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Mezz Mezzrow
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    (November 9, 1899-August 5, 1972)
    Born in Chicago, Illinois
    Birth name was Milton Mesirow
    Clarinetist and saxophonist
    Played with Sidney Bechet
    Recorded the albums ‘Mezz Mezzrow’s Swing Session,’ ‘Mezzin’ Around,’ and ‘Mezz Mezzrow in Paris’
    Wrote the memoir ‘Really the Blues’ (with Bernard Wolfe, 1946)
    Settled in France after playing the Nice Jazz Festival (1948)
    He first learned to play the sax at the reform school he was sent to after stealing a car with some friends.
    He became better known in jazz circles for supplying high-quality pot from Mexico than for his playing.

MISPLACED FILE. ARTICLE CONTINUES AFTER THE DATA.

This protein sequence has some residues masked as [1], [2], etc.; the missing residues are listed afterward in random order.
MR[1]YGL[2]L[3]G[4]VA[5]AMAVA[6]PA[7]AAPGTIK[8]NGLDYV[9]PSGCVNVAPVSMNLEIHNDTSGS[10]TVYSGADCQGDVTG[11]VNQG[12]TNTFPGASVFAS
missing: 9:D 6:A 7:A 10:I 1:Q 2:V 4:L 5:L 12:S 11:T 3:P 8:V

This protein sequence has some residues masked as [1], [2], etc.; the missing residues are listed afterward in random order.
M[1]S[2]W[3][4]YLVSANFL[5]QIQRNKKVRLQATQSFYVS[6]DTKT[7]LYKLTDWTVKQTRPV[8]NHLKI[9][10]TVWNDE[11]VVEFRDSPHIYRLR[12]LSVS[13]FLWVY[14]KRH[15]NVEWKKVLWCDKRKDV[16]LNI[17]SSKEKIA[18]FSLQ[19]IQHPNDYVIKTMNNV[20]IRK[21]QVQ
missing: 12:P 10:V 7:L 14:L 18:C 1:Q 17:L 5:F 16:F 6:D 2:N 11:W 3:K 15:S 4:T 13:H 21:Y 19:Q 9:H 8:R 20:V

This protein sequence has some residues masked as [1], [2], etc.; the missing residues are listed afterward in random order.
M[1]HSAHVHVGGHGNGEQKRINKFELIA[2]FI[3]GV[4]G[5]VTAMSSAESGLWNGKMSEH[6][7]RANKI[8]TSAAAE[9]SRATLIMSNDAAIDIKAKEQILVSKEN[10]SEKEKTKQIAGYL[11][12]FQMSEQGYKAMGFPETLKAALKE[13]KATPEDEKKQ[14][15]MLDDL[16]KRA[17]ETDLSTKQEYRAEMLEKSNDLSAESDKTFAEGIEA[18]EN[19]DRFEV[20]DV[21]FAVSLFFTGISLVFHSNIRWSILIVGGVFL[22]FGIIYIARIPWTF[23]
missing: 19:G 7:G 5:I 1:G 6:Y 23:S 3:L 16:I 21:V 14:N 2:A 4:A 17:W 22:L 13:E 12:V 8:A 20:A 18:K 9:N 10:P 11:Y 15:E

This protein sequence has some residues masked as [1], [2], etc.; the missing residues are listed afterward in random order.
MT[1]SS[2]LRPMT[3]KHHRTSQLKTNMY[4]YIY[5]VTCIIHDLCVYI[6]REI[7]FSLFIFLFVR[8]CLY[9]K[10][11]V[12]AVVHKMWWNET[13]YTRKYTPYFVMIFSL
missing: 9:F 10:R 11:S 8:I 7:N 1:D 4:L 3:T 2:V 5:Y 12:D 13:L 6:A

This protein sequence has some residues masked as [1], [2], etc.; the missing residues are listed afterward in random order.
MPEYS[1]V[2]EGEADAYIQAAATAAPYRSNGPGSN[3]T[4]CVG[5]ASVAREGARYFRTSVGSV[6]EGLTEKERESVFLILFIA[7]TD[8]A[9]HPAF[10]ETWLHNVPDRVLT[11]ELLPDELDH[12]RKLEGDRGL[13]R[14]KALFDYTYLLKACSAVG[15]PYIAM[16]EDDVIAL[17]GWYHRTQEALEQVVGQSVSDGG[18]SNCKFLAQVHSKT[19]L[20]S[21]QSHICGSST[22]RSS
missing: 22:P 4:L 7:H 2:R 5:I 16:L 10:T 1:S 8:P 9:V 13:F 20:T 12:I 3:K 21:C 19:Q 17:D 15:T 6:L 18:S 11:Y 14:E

By the mid-30s, ‘mezz’ had become hipster slang for marijuana.
    He called himself a ‘voluntary Negro’ and, according to ‘Really the Blues’ co-author Wolfe, ‘came to believe he had actually, physically, turned black.’
    Music producer Al Rose, although critical of his musicianship, praised his ‘generosity and his total devotion to the music we call jazz.’
    He organized sessions for French critic Hugues Panassie that sparked a revival of interest in New Orleans jazz (1938).
    When he was jailed in New York for pot possession (1940), he convinced the guards he was black and was transferred to the ‘colored’ wing of the segregated prison. (And was also put in charge of the prison band.)
    ’Really the Blues’ has been cited as a favorite book by both Tom Waits and Woody Allen.

Credit: C. Fishel

    In 2018, Out of 2 Votes: 50.0% Annoying
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